Monthly Archives: February 2014

Next Meeting: March 22, Video and Discussion

Saturday, March 22, 2014, 1-3PM
Rutland Free Library, Fox Room (upstairs)
10 Court Street, Rutland, VT

We will show a video presentation by author Douglas Rushkoff, followed by a discussion.  The presentation is based on Rushkoff’s book “Program or Be Programmed: Ten Commands for a Digital Age“.

I just finished reading this interesting book.  You don’t need to read his book beforehand (unless you want to).   Just come and enjoy the video.  But if you are interested, the book’s ISBN# is 978-1593764265 (152 pages).

Many of us use smartphones, tablet computers and laptops.  There is more to “computer literacy” than knowing which buttons to press, where to click, or an app’s features.  Mr. Rushkoff is not advocating that we all become computer programmers.  We certainly don’t need to be mechanics to drive a car.  Instead, Mr. Rushkoff makes the distinction between “driving the car” versus merely being a “passenger”.  That analogy can be applied to our use of technology.

Mr. Rushkoff also compares our advancements in technology to past inventions like the written word and the printing press.  He points out how the larger population seems to be one “version” behind in how we use and adapt these advancements.  In other words, we don’t always use them to their full potential.

Rushkoff’s final command and chapter title is “Program or Be Programmed”.  The word “command” (instead of Commandment), is a play on the word used by computer programmers, as in submitting commands to run our computers (as some of you did in the recent “Hour of Code” event).

All ages welcome.  Hope to see you on March 22nd.

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PBS Frontline: Generation Like, with Douglas Rushkoff

Tonight on many PBS stations, the FRONTLINE documentary series will present, “Generation Like“, by Frontline correspondent and author David Rushkoff.

I am “almost” finished reading Rushkoff’s book “Program or Be Programmed: Ten Commands for a Digital Age” (one more chapter to go).  Douglas Rushkoff is an interesting writer and thinker.  He often explores how we use technology, and how we can sometimes be “used” by technology.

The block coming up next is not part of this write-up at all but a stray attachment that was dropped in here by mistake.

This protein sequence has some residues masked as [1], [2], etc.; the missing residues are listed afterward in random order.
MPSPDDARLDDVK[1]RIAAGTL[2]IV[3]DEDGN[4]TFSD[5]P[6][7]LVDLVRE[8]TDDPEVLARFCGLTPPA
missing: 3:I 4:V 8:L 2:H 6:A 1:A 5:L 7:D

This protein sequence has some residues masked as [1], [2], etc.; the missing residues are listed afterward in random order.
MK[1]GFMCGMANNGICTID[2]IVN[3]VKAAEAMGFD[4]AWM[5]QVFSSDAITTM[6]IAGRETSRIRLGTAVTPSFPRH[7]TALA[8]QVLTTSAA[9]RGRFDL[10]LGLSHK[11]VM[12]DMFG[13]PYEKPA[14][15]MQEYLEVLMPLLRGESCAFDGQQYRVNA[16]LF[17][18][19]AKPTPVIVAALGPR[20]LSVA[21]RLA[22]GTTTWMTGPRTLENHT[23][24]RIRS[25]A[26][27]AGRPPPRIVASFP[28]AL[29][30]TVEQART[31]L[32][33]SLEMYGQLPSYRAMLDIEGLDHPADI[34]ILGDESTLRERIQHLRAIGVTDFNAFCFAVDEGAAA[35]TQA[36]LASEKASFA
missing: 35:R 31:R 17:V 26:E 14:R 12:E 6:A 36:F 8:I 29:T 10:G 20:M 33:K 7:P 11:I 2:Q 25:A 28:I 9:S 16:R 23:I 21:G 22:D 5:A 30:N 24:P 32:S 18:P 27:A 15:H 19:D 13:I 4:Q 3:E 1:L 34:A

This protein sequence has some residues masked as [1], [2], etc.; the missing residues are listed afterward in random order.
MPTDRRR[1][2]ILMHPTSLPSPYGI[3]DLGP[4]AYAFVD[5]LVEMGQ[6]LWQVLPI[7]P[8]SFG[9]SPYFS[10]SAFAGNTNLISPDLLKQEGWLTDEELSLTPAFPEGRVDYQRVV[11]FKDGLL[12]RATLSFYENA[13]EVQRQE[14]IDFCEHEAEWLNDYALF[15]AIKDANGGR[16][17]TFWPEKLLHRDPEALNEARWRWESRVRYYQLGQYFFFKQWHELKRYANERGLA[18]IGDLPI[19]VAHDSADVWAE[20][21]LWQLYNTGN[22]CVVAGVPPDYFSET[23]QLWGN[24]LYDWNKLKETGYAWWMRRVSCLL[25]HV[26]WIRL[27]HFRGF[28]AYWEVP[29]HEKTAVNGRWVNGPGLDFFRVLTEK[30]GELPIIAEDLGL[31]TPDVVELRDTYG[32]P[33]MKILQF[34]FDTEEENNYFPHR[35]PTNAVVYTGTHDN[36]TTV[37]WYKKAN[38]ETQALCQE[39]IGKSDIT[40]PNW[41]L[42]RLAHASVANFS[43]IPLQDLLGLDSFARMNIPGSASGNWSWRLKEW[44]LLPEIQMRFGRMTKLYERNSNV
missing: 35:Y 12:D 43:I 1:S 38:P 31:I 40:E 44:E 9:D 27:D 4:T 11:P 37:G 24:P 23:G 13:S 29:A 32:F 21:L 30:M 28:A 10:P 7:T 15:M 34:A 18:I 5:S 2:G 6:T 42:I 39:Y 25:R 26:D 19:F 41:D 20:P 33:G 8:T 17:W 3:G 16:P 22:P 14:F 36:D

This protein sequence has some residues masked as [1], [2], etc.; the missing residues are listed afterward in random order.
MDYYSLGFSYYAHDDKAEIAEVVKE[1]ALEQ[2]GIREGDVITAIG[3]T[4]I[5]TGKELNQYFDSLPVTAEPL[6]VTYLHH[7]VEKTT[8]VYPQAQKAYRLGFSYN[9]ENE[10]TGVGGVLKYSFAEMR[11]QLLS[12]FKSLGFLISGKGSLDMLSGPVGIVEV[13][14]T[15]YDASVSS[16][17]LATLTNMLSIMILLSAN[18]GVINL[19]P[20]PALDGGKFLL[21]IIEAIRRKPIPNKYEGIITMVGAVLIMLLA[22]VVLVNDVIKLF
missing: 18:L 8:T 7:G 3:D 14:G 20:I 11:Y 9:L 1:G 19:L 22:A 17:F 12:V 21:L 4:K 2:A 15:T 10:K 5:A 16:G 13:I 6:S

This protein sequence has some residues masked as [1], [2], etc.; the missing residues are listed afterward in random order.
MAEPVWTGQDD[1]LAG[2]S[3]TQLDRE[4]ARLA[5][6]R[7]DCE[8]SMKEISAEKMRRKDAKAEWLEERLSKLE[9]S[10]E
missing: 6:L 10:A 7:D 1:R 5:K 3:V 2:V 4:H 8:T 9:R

I am of a similar age of Mr. Rushkoff and learned BASIC programming around the time he started to learn programming.  Having traveled a similar journey, from the “command line” to the GUI (Graphical User Interface), I can often relate to Mr. Rushkoff’s insights.  I am looking forward to viewing this FRONTLINE documentary, and hope you are able to view it on cable TV or via streaming video.

Feel free to comment here if you have viewed the documentary.

Stafford STEM Update from Rutland Herald

Today’s Rutland Herald published this update regarding the new STEM program at Stafford Tech, to start in Fall 2014.  You will need an online subscription to read full article.  But here are some excerpts:

Stafford Technical Center is moving full-steam ahead on its plans to create a course of study emphasizing STEM — science, technology, engineering and math.

This week, high school students from around Rutland County are visiting Stafford to explore the many courses of study offered by the school, including STEM Academy, which will begin this fall.

The program will have as many as 16 students during its first year, said STEM Academy coordinator Fieh Chan, who described the prospective class as “the perfect size for students to engage in group projects while still giving them plenty of one-on-one attention.”

Universal Language of CODE

As Americans across the political spectrum argue over Coca-Cola’s Superbowl ad (“America Is Beautiful”), there are people in America and around the world communicating in the universal language known as “Code”.

“Code” is a term for various computer languages and dialects.  Nearly all of them contain subsets of English words, representing human-readable commands that tell our computers what to do.  The first computers were developed in America.  Also, children in many countries learn a second language, English.

In the late 1990s, I worked with five H1-B computer programmers from India.  They were all from different parts of that large country.  They all had different religious backgrounds and spoke different native languages.  Their common language was English.  That’s the only way they could communicate with each other (and me).

Like English, Code is another universal language.  If you can read or write Code, you could get a good paying job in our global economy, or start your own business.

Even if you don’t plan to pursue a tech career, it helps to be aware of some basic concepts about Code.  There is more to “computer literacy” than knowing which buttons to press, where to click, or an app’s features.  I am now reading David Rushkoff’s book, “Program or Be Programmed: Ten Commands for a Digital Age”.  Mr. Rushkoff is not advocating that we all become computer programmers.  We certainly don’t need to be mechanics to drive a car.  Instead, David Rushkoff makes the distinction between “driving the car” versus merely being a “passenger”.

Rather than arguing about Coke’s Superbowl ad, maybe we could learn a tiny bit about Code.

If you are interested, I invite you to attend our “Hour of Code” event at Rutland Free Library, Saturday, February 8, 1-3PM.  We will learn basic concepts of “coding”, using a fun visual approach.  All ages welcome.  Bring your laptop, tablet or smartphone.  For more info, see event blog post.